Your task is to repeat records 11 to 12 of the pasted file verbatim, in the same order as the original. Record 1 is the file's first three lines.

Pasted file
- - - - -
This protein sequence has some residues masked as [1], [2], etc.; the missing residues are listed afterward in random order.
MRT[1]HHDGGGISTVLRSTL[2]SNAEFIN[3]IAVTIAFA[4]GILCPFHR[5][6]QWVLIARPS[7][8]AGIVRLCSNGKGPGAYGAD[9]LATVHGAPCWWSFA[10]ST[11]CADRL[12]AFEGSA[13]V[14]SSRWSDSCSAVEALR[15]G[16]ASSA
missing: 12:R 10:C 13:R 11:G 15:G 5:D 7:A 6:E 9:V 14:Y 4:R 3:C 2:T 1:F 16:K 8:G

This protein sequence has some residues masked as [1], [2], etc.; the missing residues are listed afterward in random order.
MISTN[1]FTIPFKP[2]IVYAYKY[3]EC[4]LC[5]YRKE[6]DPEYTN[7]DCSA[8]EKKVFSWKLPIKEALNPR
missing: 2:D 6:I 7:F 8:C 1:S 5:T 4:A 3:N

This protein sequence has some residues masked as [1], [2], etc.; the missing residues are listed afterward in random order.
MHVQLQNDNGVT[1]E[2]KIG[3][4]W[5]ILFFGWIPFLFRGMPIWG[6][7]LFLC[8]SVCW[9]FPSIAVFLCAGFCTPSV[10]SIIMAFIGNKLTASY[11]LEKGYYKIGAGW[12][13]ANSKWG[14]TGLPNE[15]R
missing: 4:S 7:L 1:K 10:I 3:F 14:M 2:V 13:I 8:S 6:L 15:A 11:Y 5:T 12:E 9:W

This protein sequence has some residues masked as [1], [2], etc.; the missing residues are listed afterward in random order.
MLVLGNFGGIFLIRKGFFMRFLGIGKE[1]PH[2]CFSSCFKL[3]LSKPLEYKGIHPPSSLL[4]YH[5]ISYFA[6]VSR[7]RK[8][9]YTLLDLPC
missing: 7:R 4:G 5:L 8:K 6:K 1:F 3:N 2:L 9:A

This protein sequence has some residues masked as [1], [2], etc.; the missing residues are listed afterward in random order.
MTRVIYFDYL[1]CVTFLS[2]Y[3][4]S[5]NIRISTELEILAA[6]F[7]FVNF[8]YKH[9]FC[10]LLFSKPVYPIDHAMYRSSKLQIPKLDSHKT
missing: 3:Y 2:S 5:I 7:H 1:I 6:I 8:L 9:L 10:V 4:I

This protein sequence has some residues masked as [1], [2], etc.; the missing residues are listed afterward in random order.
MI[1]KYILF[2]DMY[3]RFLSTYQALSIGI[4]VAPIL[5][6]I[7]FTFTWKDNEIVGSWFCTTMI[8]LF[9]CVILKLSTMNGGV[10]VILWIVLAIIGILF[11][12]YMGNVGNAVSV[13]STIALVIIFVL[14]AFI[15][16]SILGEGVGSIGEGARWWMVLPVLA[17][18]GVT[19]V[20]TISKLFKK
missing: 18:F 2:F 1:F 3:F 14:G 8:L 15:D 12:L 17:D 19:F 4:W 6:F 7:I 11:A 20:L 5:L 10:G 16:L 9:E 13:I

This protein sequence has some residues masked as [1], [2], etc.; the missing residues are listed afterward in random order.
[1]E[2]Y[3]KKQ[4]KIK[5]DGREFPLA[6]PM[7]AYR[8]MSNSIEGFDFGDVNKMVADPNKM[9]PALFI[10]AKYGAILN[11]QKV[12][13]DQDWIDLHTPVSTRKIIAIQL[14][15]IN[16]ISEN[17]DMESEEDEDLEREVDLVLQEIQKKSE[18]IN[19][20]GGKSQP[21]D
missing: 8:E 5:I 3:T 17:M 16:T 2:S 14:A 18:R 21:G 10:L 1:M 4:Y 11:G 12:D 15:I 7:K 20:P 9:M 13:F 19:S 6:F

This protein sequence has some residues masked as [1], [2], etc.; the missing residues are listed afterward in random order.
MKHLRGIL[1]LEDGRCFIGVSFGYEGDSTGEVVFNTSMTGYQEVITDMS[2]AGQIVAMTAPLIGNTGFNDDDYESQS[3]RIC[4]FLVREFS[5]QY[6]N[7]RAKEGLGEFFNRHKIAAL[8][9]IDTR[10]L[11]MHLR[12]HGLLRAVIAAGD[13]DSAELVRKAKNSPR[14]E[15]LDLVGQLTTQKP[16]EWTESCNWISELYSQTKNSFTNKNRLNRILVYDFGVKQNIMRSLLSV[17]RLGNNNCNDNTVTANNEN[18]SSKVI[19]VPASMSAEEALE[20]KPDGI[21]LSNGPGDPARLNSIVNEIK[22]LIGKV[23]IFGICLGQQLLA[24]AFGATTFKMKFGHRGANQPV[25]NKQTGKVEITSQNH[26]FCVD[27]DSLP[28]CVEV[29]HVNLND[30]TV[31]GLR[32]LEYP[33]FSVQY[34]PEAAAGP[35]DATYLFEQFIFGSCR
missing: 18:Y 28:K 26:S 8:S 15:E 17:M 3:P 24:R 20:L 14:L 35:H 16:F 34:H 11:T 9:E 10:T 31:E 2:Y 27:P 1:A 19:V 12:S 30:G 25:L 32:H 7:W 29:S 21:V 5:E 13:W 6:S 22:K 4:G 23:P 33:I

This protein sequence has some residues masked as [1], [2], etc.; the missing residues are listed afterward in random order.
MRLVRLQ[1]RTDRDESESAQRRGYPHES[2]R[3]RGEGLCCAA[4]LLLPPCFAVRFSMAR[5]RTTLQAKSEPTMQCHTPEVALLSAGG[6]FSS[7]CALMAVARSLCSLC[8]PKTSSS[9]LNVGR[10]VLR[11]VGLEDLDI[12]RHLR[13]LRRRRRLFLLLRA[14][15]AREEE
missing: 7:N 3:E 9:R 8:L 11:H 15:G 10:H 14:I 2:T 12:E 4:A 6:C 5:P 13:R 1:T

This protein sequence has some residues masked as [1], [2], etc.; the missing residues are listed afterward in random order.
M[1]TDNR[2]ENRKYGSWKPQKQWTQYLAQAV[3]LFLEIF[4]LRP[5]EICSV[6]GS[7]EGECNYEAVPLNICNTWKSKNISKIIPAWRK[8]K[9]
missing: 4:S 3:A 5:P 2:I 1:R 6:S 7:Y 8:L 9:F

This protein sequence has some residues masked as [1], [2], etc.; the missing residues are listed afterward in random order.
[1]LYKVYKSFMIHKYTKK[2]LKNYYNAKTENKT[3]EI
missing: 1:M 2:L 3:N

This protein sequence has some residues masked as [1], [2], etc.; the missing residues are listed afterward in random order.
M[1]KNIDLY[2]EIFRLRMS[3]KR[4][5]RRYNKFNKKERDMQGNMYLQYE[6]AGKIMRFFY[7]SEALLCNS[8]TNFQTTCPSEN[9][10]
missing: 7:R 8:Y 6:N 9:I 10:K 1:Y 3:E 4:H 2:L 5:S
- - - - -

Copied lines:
This protein sequence has some residues masked as [1], [2], etc.; the missing residues are listed afterward in random order.
[1]LYKVYKSFMIHKYTKK[2]LKNYYNAKTENKT[3]EI
missing: 1:M 2:L 3:N

This protein sequence has some residues masked as [1], [2], etc.; the missing residues are listed afterward in random order.
M[1]KNIDLY[2]EIFRLRMS[3]KR[4][5]RRYNKFNKKERDMQGNMYLQYE[6]AGKIMRFFY[7]SEALLCNS[8]TNFQTTCPSEN[9][10]
missing: 7:R 8:Y 6:N 9:I 10:K 1:Y 3:E 4:H 2:L 5:S